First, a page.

From Ray Richmond, who is contributing to Deadline Hollywood’s TCA coverage:
In the final executive session of the TCA confab in Pasadena on Saturday morning, FX president and GM John Landgraf acknowledged that he’s disappointed in the ratings for the premiere last week of the network’s latest drama series — the boxing-themed Lights Out — and continued to do post-mortems on the demise of Terriers but he remains undaunted going forward, stressing, “We’ve had six critically acclaimed shows and four ratings successes, one failure and one unknown. You can’t bat .1000 in this business. That’s just the way it is.”
Landgraf cautioned that it’s far too early to dismiss Lights Out as a failure after just a single airing. “It was tremendously acclaimed. We’re disappointed by the premiere ratings, but we’ll be running it as planned. There’s (rarely) been a scripted series on television about boxing, and this is a very good one…(But) no matter how good the show is, the question is, ‘Are they somebody’s first choice? Are they good enough to overcome massive competition in the marketplace?’ I can’t tell you what will happen over he next 12 weeks. Premieres are very important, but shows also find audiences over time. We’ll just have to wait and see.”
“Maybe we should have made a show about a zombie or a sexy vampire trying to regain the heavyweight title of the world,” he quipped, referring to the runaway ratings success of two other cable series, AMC’s Walking Dead and HBO’s True Blood.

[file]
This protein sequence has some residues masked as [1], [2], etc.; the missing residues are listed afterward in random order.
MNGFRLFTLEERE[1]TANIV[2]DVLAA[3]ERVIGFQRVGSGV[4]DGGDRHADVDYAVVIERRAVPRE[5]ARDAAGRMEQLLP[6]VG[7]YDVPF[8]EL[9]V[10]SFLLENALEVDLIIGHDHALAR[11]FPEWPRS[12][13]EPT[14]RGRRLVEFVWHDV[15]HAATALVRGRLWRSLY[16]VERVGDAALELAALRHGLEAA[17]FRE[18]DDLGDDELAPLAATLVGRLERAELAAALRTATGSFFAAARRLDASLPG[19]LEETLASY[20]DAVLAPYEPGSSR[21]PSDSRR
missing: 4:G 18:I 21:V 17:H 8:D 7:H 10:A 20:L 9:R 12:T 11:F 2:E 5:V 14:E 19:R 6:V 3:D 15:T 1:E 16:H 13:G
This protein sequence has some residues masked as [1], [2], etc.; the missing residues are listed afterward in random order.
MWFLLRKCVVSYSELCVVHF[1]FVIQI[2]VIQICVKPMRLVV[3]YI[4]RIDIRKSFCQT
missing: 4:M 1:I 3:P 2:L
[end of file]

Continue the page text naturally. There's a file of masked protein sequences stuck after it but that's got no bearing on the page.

What went wrong? Landgraf pointed to the ever-increasing competition that makes it tougher and tougher for a new series to get sampled, much less bust out from the pack. “I looked at the tracking data. In January and February, there are 18 new original series premiering on cable. There are another 18 returning series launching on cable, and 16 new and returning series launching on broadcast networks. That’s 52 original series premiering in January and February in all. It’s an intensely crowded field. You have to think about that competitive environment…On the night Lights Out premiered, The Game on BET did an absolutely historic number…Getting traction with something new and something different has gotten devilishly hard.”
In the case of Terriers, Landgraf said he’s spent a lot of money doing elaborate studies of why the show didn’t catch on. Some suspected it had something to do with a marketing and promo campaign that misidentified the show’s tone, featuring a snarling dog. “Did we fail from a marketing standpoint? We just don’t know. But it’s become tougher and tougher to find a slot to wiggle through if you’re trying to make something competitively excellent, and different, that isn’t just designed to be noisy and shocking.”
In other news, Landgraf noted that the new comedy Wilfred starring Elijah Wood will launch Thursdays this summer in the slot following the second season of the Louis C.K. comedy Louie, and that a drama based on the indie superhero comic Powers is still alive, with a third writer having been brought in to take a crack at the script. He also pointed out in his opening remarks that the sports comedy The League had shown “improved and excellent ratings” in its second season and that a third season will get picked up “if negotiations prove successful. And I’m confident they will.”
Despite the ratings challenges for FX’s last pair of original series, Landgraf isn’t discouraged. “I’m actually excited,” he said. “It’s like, OK, it’s a tougher environment, we’ve got to jump higher, jump farther, have more commercial noisy-ness. Let’s go to it. I think with our next batch of projects we put on, we’ll have some big successes. We’re coming up now on 10 years (since FX premiered its first original drama The Shield). We can’t win ’em all but we’ve got a pretty good batting average. We’ve learned to absorb the lessons of failure and continue to drive forward and grow…We have to try to continue to take big creative risks.”